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The relics of Charlemagne, long on display at a treasury in Germany, are likely the real bones of the Frankish king, scientists say.

Last Tuesday (Jan. 28) marked exactly 1,200 years since Charlemagne died in A.D. 814. To commemorate the occasion, a group of scientists at the Cathedral of Aachen gave a summary of the research that has been conducted on the king's bones, stretching back to 1988.

Like many saints whose body parts were scattered in various reliquaries, Charlemagne was not left to rest in one piece. (Charlemagne was actually canonized by the "antipope" Paschal III in the 12th century, though the Holy See rejected his sainthood.)

Part of Charlemagne's skull is kept in a bejeweled bust, intricately decorated with gold and silver, at Aachen. The church — which was built as Charlemagne's Palatine Chapel and is now a UNESCO World Heritage site — is also home to relics of the king's arm and leg bones, as well as a marble sarcophagus containing most of the body. Smaller bits Charlemagne's skeleton may have been distributed elsewhere over the centuries; a 14th-century church in Prague even lays claim to some of Charlemagne's teeth. [Religious Mysteries: 8 Alleged Relics of Jesus]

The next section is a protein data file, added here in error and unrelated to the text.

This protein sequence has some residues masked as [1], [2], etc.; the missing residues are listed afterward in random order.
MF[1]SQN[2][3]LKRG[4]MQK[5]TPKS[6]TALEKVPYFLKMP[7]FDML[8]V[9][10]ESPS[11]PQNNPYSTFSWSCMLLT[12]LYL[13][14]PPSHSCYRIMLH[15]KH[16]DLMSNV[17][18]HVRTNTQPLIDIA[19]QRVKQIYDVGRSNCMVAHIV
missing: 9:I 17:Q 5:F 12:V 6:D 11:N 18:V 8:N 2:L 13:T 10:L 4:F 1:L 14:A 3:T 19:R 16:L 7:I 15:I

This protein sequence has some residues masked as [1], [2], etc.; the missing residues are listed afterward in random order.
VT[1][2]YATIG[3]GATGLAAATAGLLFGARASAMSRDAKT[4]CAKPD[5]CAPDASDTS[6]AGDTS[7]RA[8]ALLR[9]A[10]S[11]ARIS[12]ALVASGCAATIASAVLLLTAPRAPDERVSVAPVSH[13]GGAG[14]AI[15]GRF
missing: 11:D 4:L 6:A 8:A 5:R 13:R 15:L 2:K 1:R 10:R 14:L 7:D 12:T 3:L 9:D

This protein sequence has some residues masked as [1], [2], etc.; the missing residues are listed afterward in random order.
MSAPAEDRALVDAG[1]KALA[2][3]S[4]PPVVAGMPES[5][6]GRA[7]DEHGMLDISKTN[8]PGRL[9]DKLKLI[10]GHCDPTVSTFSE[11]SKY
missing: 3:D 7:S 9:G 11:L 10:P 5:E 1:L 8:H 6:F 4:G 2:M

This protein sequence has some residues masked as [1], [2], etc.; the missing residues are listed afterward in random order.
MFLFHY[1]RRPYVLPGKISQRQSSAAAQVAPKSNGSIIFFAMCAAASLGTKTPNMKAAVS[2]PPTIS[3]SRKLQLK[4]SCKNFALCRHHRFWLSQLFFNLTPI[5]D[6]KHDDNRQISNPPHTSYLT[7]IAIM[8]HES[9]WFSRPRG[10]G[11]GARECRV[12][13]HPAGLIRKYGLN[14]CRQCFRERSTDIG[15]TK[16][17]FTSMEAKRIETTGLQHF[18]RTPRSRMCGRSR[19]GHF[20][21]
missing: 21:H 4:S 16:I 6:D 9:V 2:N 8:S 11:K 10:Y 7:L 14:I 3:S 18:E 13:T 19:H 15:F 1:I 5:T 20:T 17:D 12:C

Though there's no way for scientists to authenticate the bones definitively, the fragments at Aachen examined by scientists over the past 26 years, point to a match with Charlemagne.

"The evidence is that the isolated bones fit the ones in the sarcophagus, also that they belong to an older male individual," Rühli said in an email to LiveScience.

"There is always doubt about this kind of bones, still I am quite sure (but not 100%) that they may belong to him," Rühli wrote.

No further tests have yet been planned on Charlemagne's skeleton, Rühli said, though a news release about the scientists' summary noted that a DNA analysis might eventually help confirm that the bones in the known reliquaries belong to one person.

- Meghan Gannon, LiveScience

Follow Megan Gannon on Twitter and Google+. Follow us @livescience, Facebook & Google+. This is a condensed report that appeared on LiveScience. Read the original article.

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